House Intelligence Committee Chair Devin Nunes (R-CA) said Thursday that his decision to go to the press and to the White House with fresh intelligence reports before going to his own committee, which is investigating Russia’s interference in the U.S. election, was “just a judgment call.”
“There was a lot going on yesterday and it was a judgment call on my part and that’s—at the end of the day, sometimes you make the right decision, sometimes you make the wrong one but you got to stick by the decisions you make,” Nunes said.
The California lawmaker made waves Wednesday when he claimed in a press briefing that the U.S. intelligence community “incidentally collected” information about President Donald Trump and members of his transition staff. He said that information, which he said was gathered legally, was not collected as part of the FBI’s investigation into whether there was any “cooperation” between Russian officials and Trump campaign staffers.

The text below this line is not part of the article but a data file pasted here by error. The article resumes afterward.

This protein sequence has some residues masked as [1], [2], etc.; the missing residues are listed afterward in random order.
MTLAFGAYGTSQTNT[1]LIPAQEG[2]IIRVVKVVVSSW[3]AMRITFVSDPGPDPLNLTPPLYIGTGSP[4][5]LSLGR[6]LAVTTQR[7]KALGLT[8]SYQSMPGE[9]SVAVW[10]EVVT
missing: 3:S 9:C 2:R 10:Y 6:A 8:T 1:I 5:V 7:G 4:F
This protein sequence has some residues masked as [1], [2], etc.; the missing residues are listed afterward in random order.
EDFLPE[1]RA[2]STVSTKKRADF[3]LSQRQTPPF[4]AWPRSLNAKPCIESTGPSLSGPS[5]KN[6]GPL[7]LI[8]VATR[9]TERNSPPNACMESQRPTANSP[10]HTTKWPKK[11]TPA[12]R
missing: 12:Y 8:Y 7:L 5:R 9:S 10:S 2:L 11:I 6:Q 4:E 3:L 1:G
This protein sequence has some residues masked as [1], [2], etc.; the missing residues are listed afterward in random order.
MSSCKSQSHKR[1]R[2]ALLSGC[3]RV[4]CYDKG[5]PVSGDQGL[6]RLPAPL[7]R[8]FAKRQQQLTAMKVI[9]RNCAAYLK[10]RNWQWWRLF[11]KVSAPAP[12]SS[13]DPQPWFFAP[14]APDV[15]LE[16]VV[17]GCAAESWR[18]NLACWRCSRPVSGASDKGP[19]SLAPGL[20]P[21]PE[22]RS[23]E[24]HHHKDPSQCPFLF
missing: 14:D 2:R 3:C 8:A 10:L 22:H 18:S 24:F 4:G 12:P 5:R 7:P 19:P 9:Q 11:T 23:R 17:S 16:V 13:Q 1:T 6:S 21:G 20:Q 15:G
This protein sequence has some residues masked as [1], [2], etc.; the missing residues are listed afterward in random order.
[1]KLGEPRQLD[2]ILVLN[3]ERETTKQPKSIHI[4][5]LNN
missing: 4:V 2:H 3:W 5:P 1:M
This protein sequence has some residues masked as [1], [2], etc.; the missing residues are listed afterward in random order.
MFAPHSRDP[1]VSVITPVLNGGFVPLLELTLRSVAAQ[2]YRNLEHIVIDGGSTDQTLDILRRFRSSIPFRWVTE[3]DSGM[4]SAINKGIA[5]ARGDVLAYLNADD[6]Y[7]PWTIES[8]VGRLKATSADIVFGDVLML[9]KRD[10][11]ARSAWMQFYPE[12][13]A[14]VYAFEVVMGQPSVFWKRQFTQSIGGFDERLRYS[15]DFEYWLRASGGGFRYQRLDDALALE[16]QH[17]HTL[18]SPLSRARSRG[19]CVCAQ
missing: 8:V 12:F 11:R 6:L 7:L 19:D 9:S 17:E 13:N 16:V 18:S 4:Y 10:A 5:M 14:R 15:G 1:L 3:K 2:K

Nunes briefed Trump himself at the White House after speaking to reporters.
Rep. Adam Schiff (D-CA), the House Intelligence Committee’s ranking member, accused Nunes of acting like “a surrogate of the White House” and torpedoing the credibility of their investigation. Other lawmakers, including Republicans like Sen. John McCain (R-AZ), said Nunes’ behavior made an urgent case for establishing an independent commission to investigate Russia’s involvement in the presidential race.
Asked Thursday about “suspicion this was engineered by the Trump administration to muddy the waters,” Nunes said: “The President didn’t invite me over.”
“I called down there and invited myself because I thought he needed to understand what I saw and that he needed to try to get that information because he has every right to see it,” he continued.
Nunes declined to answer reporters’ questions about where he obtained the information or whether any of the information he disclosed was classified.